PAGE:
In Fig. 3 it can be seen that the model behaviour has become imbalanced i.e. the vectors have exceeded \(\mp 0.25\) Radians prescribed tolerance. Once the point of convergence, or minimum error, is exceeded the eigen vectors are becoming oscillatory and increase in magnitude, i.e. attempting to point in the direction of largest variance, \(\infty \) [19]. Therefore, it is beneficial to cease training once the point of convergence has been exceeded as defined by the prescribed threshold that is applied to the resulting surrogate measure obtained from the first value of the matrix given by eq. 9.

7 Experimental Validation

In order to validate the early stopping criteria proposed in this work a variety of single carrier signals are sent from an AD-FMCOMMS3 evaluation board, through a Doherty PA at 2.6GHz (NXP BGA7210). The corresponding input and output signals are sampled at 30.72 MHz.
As can be seen in fig. 4 the hardware configuration to complete model extraction was a combination of the ZC706 and FMCOMMS3. The SMA cables were connected from TX1 to the input of the PA (NXP BGA7210) and connected back via RX1 from the output of the PA. A spectrum analyser, Rhode & Schwarz FSL, was utilised to visually inspect the various non linearities captured.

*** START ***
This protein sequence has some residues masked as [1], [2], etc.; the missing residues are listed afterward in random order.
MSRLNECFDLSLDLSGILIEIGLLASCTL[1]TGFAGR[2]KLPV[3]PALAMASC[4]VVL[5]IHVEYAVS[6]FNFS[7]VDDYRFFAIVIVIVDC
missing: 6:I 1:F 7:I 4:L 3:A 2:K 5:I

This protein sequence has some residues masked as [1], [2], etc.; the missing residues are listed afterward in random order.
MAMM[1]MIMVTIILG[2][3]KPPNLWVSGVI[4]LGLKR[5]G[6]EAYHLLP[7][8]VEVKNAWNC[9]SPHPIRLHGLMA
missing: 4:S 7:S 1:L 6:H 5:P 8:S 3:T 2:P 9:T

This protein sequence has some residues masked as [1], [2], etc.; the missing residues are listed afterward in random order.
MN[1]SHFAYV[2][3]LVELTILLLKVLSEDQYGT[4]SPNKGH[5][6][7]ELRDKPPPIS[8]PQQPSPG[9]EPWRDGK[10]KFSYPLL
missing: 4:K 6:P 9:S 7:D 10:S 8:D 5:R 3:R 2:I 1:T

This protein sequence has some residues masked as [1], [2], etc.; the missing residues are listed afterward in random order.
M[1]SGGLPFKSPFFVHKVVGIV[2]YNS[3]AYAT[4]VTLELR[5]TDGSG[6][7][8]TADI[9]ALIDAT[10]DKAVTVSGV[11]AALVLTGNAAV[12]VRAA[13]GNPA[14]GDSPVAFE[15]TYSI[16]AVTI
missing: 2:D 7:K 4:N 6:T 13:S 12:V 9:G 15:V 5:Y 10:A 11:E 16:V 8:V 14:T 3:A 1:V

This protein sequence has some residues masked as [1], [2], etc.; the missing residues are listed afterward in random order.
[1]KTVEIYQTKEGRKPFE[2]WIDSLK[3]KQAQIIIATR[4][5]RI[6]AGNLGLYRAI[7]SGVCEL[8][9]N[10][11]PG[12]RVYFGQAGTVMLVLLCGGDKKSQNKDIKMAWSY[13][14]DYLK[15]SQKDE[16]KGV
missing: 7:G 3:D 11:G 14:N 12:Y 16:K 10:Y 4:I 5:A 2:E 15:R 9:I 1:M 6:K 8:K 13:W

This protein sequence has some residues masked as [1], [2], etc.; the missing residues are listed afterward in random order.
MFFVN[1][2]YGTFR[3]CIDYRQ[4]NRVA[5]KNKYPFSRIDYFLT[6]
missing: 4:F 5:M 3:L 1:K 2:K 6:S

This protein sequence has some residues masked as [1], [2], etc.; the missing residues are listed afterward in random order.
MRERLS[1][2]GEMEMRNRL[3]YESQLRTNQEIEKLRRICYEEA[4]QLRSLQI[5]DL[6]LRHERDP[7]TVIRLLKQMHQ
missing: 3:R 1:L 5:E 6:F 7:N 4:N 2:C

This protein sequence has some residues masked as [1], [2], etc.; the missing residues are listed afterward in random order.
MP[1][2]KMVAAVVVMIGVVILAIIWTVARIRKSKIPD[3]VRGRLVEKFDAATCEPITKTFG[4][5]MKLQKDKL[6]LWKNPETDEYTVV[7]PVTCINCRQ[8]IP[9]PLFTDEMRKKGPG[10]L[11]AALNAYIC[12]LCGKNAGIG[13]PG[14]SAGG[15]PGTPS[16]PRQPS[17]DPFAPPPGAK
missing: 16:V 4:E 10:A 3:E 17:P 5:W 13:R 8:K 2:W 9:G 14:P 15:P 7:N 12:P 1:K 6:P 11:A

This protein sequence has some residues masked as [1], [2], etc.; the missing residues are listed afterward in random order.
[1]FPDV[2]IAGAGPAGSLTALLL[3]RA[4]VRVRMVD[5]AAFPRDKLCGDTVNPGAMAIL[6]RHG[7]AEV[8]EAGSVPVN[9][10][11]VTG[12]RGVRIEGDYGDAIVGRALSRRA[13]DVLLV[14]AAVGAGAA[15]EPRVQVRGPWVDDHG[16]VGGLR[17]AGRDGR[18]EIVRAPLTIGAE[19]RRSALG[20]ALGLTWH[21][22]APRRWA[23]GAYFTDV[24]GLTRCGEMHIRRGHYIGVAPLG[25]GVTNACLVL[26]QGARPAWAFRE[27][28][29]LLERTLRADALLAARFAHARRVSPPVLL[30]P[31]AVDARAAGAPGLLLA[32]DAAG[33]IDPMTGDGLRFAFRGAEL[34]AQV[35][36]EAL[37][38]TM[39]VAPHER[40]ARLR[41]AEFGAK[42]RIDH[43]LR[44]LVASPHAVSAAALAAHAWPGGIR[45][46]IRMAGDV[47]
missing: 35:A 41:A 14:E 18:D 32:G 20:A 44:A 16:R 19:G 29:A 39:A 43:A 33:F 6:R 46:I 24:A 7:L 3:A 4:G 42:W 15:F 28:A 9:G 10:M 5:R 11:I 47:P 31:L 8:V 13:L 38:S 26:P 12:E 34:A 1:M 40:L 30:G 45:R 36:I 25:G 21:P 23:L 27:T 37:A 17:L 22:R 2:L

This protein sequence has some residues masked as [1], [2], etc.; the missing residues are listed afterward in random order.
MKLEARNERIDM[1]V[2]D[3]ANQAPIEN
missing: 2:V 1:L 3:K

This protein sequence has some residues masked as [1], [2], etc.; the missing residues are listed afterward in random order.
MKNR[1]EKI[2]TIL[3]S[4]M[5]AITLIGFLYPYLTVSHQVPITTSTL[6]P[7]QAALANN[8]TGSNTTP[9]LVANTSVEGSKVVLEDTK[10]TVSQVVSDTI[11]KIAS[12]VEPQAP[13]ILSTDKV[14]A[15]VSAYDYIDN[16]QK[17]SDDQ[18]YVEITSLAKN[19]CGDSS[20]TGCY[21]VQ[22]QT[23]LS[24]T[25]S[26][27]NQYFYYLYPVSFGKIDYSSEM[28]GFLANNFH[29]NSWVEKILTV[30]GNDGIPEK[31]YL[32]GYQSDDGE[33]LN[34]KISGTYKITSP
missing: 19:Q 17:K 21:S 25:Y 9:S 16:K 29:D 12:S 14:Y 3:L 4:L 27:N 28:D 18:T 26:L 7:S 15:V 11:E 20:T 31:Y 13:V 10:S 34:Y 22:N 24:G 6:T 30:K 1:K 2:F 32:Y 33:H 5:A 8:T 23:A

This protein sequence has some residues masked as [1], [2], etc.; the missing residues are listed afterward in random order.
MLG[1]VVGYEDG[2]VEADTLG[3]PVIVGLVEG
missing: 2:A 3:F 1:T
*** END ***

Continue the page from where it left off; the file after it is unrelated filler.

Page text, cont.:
Various strengths of non linearity was modelled by the proposed methodology. Signal strength was increased to induce severe saturation as shown in Fig. 5. Prompting this response from the PA enabled the authors to discern the fidelity of the PA model and ensure robust modelling.
To illustrate the onset of instability an arbitrary memory length and order of non linearity was tested. For the purposes of illustration both values were set to 2 producing Fig. 6. Each of the four modulation schemes become unstable at different time samples (n) as seen in 6 (a). DVBS2x becomes unstable at \(\hbox {n}= 1.3742 \times 10^{4}\), WCDMA becomes unstable at n=\(1.385 \times 10^{4}\), 5G NR becomes unstable at \(\hbox {n} =1.425 \times 10^{4}\) and OFDM LTE becomes unstable at \(\hbox {n} = 1.428 \times 10^{4}\).
Figure 6 (b), plots the experimentally validated output of the PA versus the estimated output of the PA model utilising the proposed algorithm. The early stopping criterion algorithm ceased training prior to instability as defined by the phase contained by the first complex value of \( \triangle C^{-1} (n) > 0.25\) Radians. Both estimated outputs were compared to the experimentally validated output in terms of the Normalised Mean Square Error (NMSE) as illustrated by Table 1.